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How To See If Your Windows User is an Administrator

  • This article is for Windows only

There are two main user types on all Windows computers: users and administrators. Generally, users are restricted to viewing and editing their own files and programs while administrators can view and edit files and programs for every user on the computer. There are certain features and options in Carbonite that are only accessible to Windows administrators.

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How Do I See If I Am an Administrator?

You can see if your Windows user is an administrator by accessing User Accounts in the Windows Control Panel.

Windows XP

  • Click Start; Control Panel; User Accounts.

Windows Vista or 7

  • Click Start; Control Panel; User Accounts and Family Safety; User Accounts.

Windows 8 or 8.1

  • Press the Windows Key + S keys at the same time to open the Search charm.
  • Type "user accounts" in the Search box, then click User Accounts in the list of search results.

Windows 10

  • Click Start; Settings; Accounts; Your Account.

In the window, you should see your Windows username and profile picture. If your user description contains "Administrator" (or "Computer administrator" in XP), you are an administrator. If not, you are a regular user.

Windows user example:

Windows User Sample Screenshot

Windows administrator example:

Windows Administrator Sample Screenshot

Note: These examples are from Windows 8.1. Your screen may look slightly different depending on your Windows version, however, the layout will be similar.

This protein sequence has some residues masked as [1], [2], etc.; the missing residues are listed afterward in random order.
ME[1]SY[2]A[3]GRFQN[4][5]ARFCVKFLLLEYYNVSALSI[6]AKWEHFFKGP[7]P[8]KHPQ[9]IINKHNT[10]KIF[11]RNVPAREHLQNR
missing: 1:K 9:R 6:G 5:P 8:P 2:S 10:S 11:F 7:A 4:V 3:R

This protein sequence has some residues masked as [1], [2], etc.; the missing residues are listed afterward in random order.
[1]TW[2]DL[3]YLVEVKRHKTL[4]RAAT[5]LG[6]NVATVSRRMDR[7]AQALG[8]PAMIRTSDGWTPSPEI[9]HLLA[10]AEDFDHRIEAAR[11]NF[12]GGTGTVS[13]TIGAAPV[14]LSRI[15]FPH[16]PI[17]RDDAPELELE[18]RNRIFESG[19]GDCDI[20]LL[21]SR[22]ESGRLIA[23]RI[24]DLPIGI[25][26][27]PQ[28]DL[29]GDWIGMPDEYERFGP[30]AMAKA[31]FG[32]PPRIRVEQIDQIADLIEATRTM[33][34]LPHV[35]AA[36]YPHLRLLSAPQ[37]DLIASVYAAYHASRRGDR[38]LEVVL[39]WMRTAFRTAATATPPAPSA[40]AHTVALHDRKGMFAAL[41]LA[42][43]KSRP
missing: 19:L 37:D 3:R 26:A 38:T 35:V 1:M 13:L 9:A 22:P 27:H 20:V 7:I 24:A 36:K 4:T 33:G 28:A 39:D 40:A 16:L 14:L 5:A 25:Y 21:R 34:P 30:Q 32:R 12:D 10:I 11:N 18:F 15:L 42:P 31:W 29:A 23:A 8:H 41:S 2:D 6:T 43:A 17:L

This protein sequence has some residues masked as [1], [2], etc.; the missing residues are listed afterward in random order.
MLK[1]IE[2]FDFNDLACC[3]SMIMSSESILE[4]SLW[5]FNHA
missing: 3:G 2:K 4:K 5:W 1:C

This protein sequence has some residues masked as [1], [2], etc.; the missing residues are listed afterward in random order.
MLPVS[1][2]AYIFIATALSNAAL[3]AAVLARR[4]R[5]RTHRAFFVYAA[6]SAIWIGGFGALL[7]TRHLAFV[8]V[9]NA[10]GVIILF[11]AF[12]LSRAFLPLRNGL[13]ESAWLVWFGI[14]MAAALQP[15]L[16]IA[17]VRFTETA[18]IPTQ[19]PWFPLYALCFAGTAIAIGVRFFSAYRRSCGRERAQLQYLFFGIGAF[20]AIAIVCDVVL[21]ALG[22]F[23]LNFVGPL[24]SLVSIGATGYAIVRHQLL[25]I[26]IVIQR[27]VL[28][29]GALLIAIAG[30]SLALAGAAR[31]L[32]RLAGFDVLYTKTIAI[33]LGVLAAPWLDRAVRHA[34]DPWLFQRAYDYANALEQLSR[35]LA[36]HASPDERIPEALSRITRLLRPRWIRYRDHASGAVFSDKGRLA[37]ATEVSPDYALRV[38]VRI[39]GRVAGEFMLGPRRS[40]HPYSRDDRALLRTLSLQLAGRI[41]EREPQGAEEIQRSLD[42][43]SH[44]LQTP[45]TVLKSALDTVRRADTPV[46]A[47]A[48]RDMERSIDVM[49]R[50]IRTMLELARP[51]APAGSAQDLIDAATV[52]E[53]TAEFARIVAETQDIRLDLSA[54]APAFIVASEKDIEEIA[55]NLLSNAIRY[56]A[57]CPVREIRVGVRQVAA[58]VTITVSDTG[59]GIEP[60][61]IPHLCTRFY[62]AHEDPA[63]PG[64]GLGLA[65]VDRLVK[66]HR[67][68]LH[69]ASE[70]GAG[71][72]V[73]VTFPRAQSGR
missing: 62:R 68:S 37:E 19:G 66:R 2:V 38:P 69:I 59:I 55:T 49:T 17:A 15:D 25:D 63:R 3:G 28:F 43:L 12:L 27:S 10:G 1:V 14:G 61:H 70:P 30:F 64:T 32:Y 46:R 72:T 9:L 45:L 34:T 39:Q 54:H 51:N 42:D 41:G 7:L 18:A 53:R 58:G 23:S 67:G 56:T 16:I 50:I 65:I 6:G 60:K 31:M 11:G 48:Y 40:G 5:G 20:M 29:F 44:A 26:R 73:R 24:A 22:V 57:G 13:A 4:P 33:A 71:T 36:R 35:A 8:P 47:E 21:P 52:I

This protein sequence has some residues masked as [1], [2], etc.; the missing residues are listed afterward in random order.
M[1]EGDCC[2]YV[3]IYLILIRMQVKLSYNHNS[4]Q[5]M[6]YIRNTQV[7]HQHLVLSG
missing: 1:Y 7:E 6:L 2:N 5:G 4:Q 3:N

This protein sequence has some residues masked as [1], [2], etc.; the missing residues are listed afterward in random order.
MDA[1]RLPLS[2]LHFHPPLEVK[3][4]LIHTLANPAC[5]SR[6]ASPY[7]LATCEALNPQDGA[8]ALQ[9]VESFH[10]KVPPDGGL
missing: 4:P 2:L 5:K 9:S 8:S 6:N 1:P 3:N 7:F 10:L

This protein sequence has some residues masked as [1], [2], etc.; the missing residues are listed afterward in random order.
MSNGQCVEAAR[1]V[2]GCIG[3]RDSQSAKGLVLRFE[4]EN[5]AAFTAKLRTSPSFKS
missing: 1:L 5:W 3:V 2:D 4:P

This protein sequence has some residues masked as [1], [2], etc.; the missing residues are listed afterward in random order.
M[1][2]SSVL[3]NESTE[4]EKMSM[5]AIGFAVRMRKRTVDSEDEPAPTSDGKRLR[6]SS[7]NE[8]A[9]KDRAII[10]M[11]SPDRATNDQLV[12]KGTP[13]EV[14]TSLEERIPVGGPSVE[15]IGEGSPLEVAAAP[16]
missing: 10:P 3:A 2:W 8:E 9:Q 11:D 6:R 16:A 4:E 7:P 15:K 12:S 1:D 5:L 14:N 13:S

I See a Backslash (\) in My Username. What Does This Mean?

If you see a backslash in your username, this means your user profile is considered a “Domain user”. If you see [the name of an organization \ a user name], then you are logged into your machine as a domain user. Your level of permission will be specified below your username. See the image below for an example of a domain user with administrative privileges.

Domain users are typically part of an organization. Domain users are like local users, but there are some important distinctions you should be aware of.

Domain users are not considered top-level administrators and are not given the same permissions as a local administrator. If you are logged in as a domain user, you may be unable to restore files from other administrator-level user accounts with Carbonite. While trying to start a restore, you may see either of the following screens:

Windows Administrator Sample Screenshot
Windows Administrator Sample Screenshot

In order to restore files that are contained within these user profiles, you must log into your computer as an administrator that has permission to access the files.

How Do I Change My Account Type?

If you would like to change your account type on a personal computer, we suggest contacting Microsoft directly for assistance. Be sure to select your Windows version from their menu.

If you are on a work computer, please contact your system administrator.